British American Tobacco (BAT) is a London-listed tobacco company. It sells five main categories of products: Vapour, Heated Tobacco, Modern Oral, Traditional Oral, and combustible cigarettes. The company, established in 1902, is headquartered in London, England. Given the shift away from cigarettes, BAT is investing heavily in new products, such as e-cigarettes.

The company has a long history of paying dividends to shareholders and is considered to be one of the top UK dividend stocks. It also has a track record of progressive dividend growth, supported by its robust financial performance.


Vodafone is the fourth-largest mobile operator in the world and has almost half a billion customers. It’s one of the largest companies in the FTSE 100. While always on the lookout for expanding market share, it has no issues with returning spare cash to shareholders rather than leaving it sitting on the balance sheet.

It’s some years since Vodafone was considered an exciting way to tap into a growth sector. Technological advances in other areas mean that its current business model is closer to that of a utility company. 



While all investment is inherently risky, taking positions in high-dividend stocks can scale back the risk-return ratio. The dividend stocks highlighted are all large-cap firms. They have the critical mass to see them through economic downturns and consistent revenue streams.

Global pandemics and economic recessions can cause some businesses to struggle. However, while consumer discretionary stocks might suffer, Vodafone’s phone contracts and Aviva’s home insurance policies are likely to be one of the last costs to be cut from a household budget.

Flipping things around and considering market sell-offs, it’s possible to claim pullbacks in the stock market can be good news for high-yield stock investors. This allows them to get in at rock-bottom prices and hopefully secure a higher dividend yield.


It’s possible to make substantial profits from high-dividend stocks, but there are some potential downsides.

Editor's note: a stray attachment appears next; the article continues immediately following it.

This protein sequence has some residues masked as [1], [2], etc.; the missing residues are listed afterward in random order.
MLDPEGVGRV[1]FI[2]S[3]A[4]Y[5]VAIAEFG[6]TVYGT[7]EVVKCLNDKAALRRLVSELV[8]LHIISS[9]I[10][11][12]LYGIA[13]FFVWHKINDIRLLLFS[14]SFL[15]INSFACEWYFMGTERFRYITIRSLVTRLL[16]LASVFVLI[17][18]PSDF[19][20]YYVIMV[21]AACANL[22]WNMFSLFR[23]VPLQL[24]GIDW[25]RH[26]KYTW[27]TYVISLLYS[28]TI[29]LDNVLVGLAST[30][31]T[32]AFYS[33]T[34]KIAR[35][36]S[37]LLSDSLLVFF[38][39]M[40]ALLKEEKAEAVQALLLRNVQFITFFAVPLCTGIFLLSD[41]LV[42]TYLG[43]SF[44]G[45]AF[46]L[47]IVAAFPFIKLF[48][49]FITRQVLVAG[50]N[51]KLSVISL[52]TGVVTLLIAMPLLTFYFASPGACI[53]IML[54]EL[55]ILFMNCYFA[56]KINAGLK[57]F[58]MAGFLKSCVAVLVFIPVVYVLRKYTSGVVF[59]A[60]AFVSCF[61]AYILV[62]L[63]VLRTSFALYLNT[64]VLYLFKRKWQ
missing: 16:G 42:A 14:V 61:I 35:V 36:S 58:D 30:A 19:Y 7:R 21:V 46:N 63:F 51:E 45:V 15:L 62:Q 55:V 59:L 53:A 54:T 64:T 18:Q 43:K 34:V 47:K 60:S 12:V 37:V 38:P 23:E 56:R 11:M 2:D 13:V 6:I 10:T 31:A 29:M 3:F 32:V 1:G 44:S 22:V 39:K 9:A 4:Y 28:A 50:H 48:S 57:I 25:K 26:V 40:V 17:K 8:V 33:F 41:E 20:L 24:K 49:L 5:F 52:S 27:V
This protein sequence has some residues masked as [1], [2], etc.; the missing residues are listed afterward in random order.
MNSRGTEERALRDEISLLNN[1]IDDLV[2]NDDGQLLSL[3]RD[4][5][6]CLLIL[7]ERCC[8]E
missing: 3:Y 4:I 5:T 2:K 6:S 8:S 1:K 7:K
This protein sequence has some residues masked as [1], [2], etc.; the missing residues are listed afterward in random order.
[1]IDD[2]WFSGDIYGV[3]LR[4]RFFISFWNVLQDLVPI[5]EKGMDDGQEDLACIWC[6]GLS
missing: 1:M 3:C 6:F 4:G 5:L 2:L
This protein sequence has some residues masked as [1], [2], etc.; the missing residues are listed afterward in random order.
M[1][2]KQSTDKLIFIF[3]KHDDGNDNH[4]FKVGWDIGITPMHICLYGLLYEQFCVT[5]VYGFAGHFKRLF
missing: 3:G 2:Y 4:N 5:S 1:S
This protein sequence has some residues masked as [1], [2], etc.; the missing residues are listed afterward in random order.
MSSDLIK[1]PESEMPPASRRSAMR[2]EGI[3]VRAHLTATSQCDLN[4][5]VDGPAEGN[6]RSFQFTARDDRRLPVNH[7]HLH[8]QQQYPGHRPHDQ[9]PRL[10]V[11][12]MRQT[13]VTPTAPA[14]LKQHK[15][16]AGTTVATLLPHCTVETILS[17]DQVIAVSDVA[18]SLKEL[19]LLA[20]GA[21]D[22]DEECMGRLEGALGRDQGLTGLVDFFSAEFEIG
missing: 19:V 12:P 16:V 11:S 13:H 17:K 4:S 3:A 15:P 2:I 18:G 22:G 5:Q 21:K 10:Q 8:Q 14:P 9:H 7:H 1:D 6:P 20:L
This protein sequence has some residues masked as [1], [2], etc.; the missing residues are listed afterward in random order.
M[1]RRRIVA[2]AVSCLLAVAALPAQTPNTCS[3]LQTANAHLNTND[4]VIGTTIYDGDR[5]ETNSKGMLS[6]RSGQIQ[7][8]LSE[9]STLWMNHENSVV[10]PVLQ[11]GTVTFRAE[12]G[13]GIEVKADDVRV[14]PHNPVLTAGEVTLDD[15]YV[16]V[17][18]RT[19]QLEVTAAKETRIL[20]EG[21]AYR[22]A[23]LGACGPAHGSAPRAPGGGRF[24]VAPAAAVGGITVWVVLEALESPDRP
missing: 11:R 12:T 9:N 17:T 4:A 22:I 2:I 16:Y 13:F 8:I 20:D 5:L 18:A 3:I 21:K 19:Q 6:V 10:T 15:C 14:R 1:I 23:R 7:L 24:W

Opportunity cost – You are forsaking the chance of catching the next Amazon or Google (Alphabet) stock. These two firms have never paid a dividend and instead invest their spare cash back into the business. This approach marks them out as growth stocks and can result in the share price soaring far higher than it ever will with a dividend stock.

You can never get away from downside risk – While high-yield stocks are largely insulated from economic downturns, they aren’t immune. The unprecedented events over the last few years have significantly impacted some companies, regardless of whether they pay dividends. 

You still need to optimise your trade entry point – Dividend yield depends on what price you buy at. The dividend paid to shareholders is paid according to the number of shares you hold. If you buy into a stock at a price twice that of your neighbour, then their dividend yield will be twice what yours is.

Dividend dates – Dividends are paid on certain dates, and getting to grips with some of the terminology can be useful. This report can help you do that. The good news is that dividends tend to be ‘priced into’ the share price, so if you sell before the dividend ex-date, you shouldn’t lose out disproportionally. However, it is something to be aware of.

Sam is a trader and lead stock market writer at AskTraders. After starting his career in the forex market, Sam now focuses on stocks, specifically consumer staples.